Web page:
Oh, my

Omicron is the dominant strain of COVID now in the US. This is what highly transmissible statistics look like.

And my sense of science indicates more variants are coming…not just variants, but variants we civilians will be talking about.


Updated world-let

Apologies for the posting delay. I had to update my phone. Then ten minutes after the most-of-an-hour that that took, my watch alerted to needing its own update. And now, almost overwhelmingly, I can’t tell any difference from The Old Ways.

All shiny; almost

Just before the hot season arrived, we got new HVAC units for upstairs and down. It was time.

I always think we shouldn’t let the autumn leaves accumulate on them…but they do. And they somehow slip through the grating much more frequently than I think they should be able to. I do pick off the ones that stop atop the grating, and then look at those wily ones and…well, worry a bit.

Lookee eastward

My that’s some gorgeous moonlight!

And I do believe I see clues to how my phone-cam does its low-light magic…given the the green dot-cluster to the left, and the red highlighting on the foreground plants.

Still, what a fabulous moon!

Sidewalk news

Seems to me that if there’s a sidewalk solar panel for buried infrastructure, we should be able to use sidewalk solar for other uses, no? Plenty of sidewalks other there, ya’know.

Found this little cherry tomato science project…kinda late in the season, but they should ripen…. After all, where’s there no frost, tomatoes are perennials. [Going and going….]

Mild confusion

To the right of the pair of poles and below the horizontal lines, there’s a double loop of wire, with a large tubular Element. There’s another Element above, attached to the horizontals. I don’t know what those Elements are called or what they do, but they must be important, as they are scattered about. Always above ground…. Nothing to do with the No Parking sign, however, I am certain. 😉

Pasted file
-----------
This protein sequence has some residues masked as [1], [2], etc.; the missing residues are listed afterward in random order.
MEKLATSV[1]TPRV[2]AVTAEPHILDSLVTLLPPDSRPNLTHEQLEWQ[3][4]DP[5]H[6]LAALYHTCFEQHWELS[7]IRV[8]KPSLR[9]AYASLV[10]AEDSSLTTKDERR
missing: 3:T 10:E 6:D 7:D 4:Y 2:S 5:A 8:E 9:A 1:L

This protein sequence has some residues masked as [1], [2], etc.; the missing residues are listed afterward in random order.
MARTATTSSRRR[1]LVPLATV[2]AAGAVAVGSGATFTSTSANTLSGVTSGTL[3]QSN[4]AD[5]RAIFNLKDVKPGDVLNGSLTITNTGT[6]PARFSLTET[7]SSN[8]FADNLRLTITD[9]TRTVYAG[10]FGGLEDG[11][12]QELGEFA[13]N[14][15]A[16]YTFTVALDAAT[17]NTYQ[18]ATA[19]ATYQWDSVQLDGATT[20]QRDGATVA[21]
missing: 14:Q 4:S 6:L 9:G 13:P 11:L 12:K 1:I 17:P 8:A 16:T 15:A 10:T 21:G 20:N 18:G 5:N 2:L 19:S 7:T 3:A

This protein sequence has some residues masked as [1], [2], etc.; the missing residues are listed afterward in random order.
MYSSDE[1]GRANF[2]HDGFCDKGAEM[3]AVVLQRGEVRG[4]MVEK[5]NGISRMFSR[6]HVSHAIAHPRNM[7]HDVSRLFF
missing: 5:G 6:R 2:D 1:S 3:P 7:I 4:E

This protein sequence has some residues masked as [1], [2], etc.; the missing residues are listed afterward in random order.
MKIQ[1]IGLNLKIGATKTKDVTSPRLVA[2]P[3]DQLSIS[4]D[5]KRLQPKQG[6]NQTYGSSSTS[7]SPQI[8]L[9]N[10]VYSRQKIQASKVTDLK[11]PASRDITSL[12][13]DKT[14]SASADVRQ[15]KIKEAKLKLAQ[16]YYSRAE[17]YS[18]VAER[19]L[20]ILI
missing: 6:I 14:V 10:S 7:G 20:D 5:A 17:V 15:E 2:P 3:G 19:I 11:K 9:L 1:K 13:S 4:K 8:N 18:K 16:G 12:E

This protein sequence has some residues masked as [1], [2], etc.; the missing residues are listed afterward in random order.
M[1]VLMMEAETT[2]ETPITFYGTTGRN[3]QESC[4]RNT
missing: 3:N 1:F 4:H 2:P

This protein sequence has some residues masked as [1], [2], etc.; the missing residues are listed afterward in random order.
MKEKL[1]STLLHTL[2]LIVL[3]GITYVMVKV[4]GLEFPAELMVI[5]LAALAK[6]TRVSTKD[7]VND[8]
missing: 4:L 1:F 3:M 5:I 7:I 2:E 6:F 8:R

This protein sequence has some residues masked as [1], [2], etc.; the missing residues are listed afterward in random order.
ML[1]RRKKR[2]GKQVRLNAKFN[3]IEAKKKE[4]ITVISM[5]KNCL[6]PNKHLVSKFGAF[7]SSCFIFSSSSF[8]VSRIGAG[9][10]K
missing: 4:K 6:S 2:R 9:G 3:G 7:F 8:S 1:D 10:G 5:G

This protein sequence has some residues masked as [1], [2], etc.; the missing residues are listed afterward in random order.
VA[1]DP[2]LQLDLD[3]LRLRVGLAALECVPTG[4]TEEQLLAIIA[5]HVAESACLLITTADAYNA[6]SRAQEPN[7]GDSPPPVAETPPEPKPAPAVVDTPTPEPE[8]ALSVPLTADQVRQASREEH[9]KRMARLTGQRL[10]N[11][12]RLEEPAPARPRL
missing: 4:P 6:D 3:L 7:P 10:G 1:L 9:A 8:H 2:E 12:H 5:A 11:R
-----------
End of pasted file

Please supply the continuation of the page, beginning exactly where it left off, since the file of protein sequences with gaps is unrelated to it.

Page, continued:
Life’s details

Last night we became temporary keepers of a fern forest and assorted house plants. Fingers crossed that they thrive for the next two weeks and the rodents don’t…dig them up.

Today I continued my week of accidentally triggering my phone to act one way or another on my behalf. Got an arty shot of it!

Layers of history

Today I walked around the old economic heart of A Real City.

The Beating Heart was these falls, the Upper Saint Anthony Falls, now marred? by a lock and dam.

The power the river generated, and this is the Mississippi so it is a mighty generator, ran the Gold Medal Flour mill on the south/west side…

And the Pillsbury mill on the north/east side. This is the underbelly of the mill complex. [Note fisher-person.] Now the mills are no longer milling, and this sacred place of the people who were here before the EuroAmericans arrived is irretrievably altered.

I quite enjoyed walking across the curving Stone Arch Bridge that seems to connect the two mills. It’s a pedestrian bridge now, although it was built for rail cars. The water on the left is the lower end of the Pillsbury millrace (it seemed to me), and the bridge crosses the main channel of the Mississippi.

And all this? Yup. Couldn’t have put it better myself.

Reduced guessing

A UP friend (who now lives in Florida, far from snow banks and running-board slush stalagtites) suggested I might enjoy a free app called “iNaturalist, LLC” that identifies plants. And boy howdy is it fast, even with a crappy picture with lots of shadows. I’m so loving it.

Even though I know this as Queen Anne’s Lace, the app notes that it’s Daucus species, probably Daucus carota, also known as wild carrot. Look how much I’m learning. Watch out, AT&T, I’m going to be burning through my data!

Also, I’m sorry I didn’t capture what looked to me like a hornet buzzing these flowers…it’d be another species for me to identify (somehow)!


Cherry MM blossoms

Before envelopes, there was letter-locking. This was a European trick, it says here*, for folding a letter and locking it closed with parts of the letter-paper itself, so as to keep its contents concealed from prying eyes. Apparently a recipient judged your folding skills along with your literary talents. This research determined there were a dozen basic styles or techniques for letter-locking.

Small white blooms shrub

A fantastic digital manipulation, yes, but not as incredible as blooms.

* “New Technique Reveals Centuries of Secrets in Locked Letters” by William J. Broad, NYTimes, Mar 02.